Part III. FUNCTIONALISM: A PHILOSOPHICAL ARGUMENT IN SUPPORT OF THE FUNCTIONAL EQUIVALENCE OF MENTAL STEPS AND COMPUTER

Even if UDC did not support the Solicitor General’s argument that “the functions themselves are the same procedures which a human being would perform in working the same computation,” there remains whether this theory nonetheless holds merit on its own.  This is an important question because this argument underlies the “pencil and paper” test of patent eligibility that is frequently invoked by the courts.

The functional equivalence argument—that the mind/brain operates in a similar way as a digital computer—is now a familiar part of the “mind as computer” metaphor.  The “mind as computer” metaphor is presently formalized as the computational theory of mind or computationalism,1 the view “that intelligent behavior is causally explained by computations performed by the agent’s cognitive system (or brain).”2 Simply stated, as applied to humans, it holds that cognition in the brain is provided by computation.  This view is now the dominant view in cognitive science and related fields. 


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Go to: Part 1, Part 2, Part 3, Part 4, Part 5

(This series of posts is based on an upcoming paper for the AIPLA Spring 2016 meeting.)

Part II. BENSON AND SHIFT TO FICTIONAL MENTAL STEPS

The fictional form of the mental steps doctrine arose in Benson, where the Court stated:

A digital computer, as distinguished from an analog computer, is that which operates on data expressed in digits, solving a problem by doing arithmetic as a person would do it by head and hand.1

and

the conversion of BCD numerals to pure binary numerals can be done mentally… can also be performed without a computer.2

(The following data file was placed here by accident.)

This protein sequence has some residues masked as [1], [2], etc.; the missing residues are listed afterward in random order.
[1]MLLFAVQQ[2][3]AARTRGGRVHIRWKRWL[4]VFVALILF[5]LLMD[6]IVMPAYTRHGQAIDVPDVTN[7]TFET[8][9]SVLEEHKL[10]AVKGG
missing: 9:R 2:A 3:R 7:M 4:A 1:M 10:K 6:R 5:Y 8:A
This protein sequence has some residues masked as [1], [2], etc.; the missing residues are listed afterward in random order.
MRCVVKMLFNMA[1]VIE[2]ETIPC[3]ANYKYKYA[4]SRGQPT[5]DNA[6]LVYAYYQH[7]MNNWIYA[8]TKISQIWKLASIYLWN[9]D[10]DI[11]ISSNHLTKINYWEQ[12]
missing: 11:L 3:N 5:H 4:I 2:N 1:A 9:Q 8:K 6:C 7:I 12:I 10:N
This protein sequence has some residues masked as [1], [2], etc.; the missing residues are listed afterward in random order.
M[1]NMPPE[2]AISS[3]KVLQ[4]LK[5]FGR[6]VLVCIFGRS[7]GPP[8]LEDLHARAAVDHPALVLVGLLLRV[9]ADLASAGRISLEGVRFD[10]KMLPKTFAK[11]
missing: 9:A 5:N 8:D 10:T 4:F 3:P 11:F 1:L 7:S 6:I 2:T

Where did the Supreme Court come up with this principle that a digital computer solves problems the same way a person does?  The Court cited Ronald Benrey, Understanding Digital Computers (1964) as support.  First, it seems odd that a book titled Understanding Digital Computers (“UDC”), which would likely be directed to a technical discussion of the operation of digital computers, would make such an authoritative-sounding statement at a time when science had little real insight into how the human brain actually performs calculations.  Second, the citation to UDC is illuminating but not sufficient, since clearly the Supreme Court did not do its own research to source this statement.


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By Helen Li*

On March 15, DeepMind’s AlphaGo, a computer powered by a self-learning artificial intelligence computer program, defeated Go grandmaster Lee Sedol. As the AI community celebrates this major milestone in making machines smart, the debate of “man vs. machine” is heating up. Over the past 25 years — especially the last five years — the AI community has transformed theoretical machine learning constructs to solve useful problems. AI techniques such as self-learning, reinforcement learning, and deep neural networks were developed to recognize traffic signs and classify images.